Interview: Winona Ryder is in denial in 'The Iceman'
The Oscar-nominated actress plays the wife of a family man who’s also a cold-blooded hit man for the mob
“The Iceman” follows real-life hitman Richard Kuklinski (Michael Shannon) from his early days in the mob until his arrest in 1986. Appearing to be living the American dream with his beautiful wife, Deborah (Winona Ryder) and their two daughters, in reality he’s a killer-for-hire keeping his “job” hidden from his family. When he is finally arrested by the feds, neither his wife or children have any clue that he is a murderer. Avriel Vroman’s film also stars Ray Liotta, Chris Evans, and David Schwimmer.
It’s hard to believe that it’s been over 25 years since Winona Ryder made her film debut. She starred in some of the most beloved films of the 80s and 90s and received Academy Award nominations for her performances in Martin Scorsese’s “The Age of Innocence” and Gillian Armstrong’s version of “Little Women” in which she played Jo March. Though her relationships and personal problems tended to overshadow her career in later years, the talented actress is always a welcome presence on the screen. I sat down with Winona Ryder in Los Angeles.
MSN Movies: It was actually quite believable to me how a person could lead the kind of double life that Richard Kuklinski had—maybe my wife should be concerned! But do you think on some level it was more that your character didn’t really want to know what was going on with her husband?
Winona Ryder: Yes, I do. I’ve been hoping people would see that. We all know what denial feels like and we’ve all known people who may have problems with drugs or with cheating or whatever, but Richard Kuklinski was straight up murdering people for a whole lot of money. They were living very well and I think she really liked living well. I tried to infuse this a little bit in playing Deborah. There’s this scene where we’re dancing and she says, “I’m very proud of you.” She liked her life. So I think to that extent maybe she bears some responsibility, maybe she knew it was blood money but just didn’t want to think about it.
I felt that kind of complexity in the character.
I really appreciate you saying that. I tried so hard to show what was going on in the head of this woman, that she wasn’t just an innocent bystander.
It’s always easier for us to choose not to look at the negative things in the people we love—or in ourselves!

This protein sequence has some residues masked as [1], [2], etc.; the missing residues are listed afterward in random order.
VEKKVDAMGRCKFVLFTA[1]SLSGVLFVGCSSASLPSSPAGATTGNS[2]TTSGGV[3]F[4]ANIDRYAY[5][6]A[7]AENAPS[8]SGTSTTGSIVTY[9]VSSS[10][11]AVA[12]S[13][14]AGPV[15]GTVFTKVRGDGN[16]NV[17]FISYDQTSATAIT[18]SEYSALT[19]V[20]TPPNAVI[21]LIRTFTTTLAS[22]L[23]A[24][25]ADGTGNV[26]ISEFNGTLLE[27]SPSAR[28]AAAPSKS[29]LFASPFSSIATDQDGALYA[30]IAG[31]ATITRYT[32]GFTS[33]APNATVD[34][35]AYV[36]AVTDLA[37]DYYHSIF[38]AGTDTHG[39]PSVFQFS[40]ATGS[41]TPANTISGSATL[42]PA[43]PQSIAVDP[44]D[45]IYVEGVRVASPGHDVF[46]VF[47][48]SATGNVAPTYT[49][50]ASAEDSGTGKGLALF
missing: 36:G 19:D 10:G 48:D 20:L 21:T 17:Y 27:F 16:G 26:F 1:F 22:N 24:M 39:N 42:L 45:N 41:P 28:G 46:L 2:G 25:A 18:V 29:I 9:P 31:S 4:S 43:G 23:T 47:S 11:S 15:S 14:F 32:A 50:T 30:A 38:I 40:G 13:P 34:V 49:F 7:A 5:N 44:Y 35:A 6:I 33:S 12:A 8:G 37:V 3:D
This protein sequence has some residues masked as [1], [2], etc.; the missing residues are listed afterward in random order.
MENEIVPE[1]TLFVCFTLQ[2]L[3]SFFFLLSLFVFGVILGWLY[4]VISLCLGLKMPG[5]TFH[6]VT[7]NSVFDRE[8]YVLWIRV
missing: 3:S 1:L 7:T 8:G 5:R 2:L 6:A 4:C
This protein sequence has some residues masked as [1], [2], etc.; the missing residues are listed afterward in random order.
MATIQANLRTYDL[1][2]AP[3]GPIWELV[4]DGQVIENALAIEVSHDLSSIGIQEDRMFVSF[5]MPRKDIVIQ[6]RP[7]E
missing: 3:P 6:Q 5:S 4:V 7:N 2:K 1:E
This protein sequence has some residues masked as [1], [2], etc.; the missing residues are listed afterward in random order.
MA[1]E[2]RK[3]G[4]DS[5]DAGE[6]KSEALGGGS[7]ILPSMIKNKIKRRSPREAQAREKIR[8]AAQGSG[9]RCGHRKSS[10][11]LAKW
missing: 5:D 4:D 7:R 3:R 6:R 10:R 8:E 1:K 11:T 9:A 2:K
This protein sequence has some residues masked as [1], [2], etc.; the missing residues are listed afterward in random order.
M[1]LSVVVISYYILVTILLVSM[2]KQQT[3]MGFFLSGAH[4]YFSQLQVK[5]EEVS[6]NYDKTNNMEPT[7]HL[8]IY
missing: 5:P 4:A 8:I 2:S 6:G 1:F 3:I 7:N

I know. We’ve all known people, myself included, who were in relationships with people and had no idea what they were really doing. We all know those people and this is just taking it to the next level. This guy was not living in some war-torn country, it was not kill-or-be-killed. Richard simply chose to kill. I was really interested in who this woman was who would choose to stay with him. It’s funny because when we were on a panel at the Venice Film Festival, someone asked Ray Liotta about his character, the gangster Roy DeMeo, and he said, “Well, I think there should be a movie made about my character!” He was kidding, but in a way we all feel that about our characters. We’re all here to support Michael Shannon—it’s definitely his film. But instead of being drawn to Richard Kuklinski, I was really interested in her!
Did you have any contact with the Kuklinski's real-life wife?
I didn’t. She changed her name and I’m not even sure if she’s alive. I think their kids changed their names, too.
Her real name was Barbara Kuklinski, I heard a harrowing interview with her on Larry King from a few years ago. I know that in real life she was far more terrorized by Richard than was depicted in the film, although she certainly stayed with him until he was arrested and claimed not to know the full extent of his activities.
What I heard, and I could be wrong, was that they had a pretty sick relationship and that she once came at him with a knife the way his mother once had. But I didn’t do a lot of research of this specific woman because it would have affected how I was playing this character as it was written.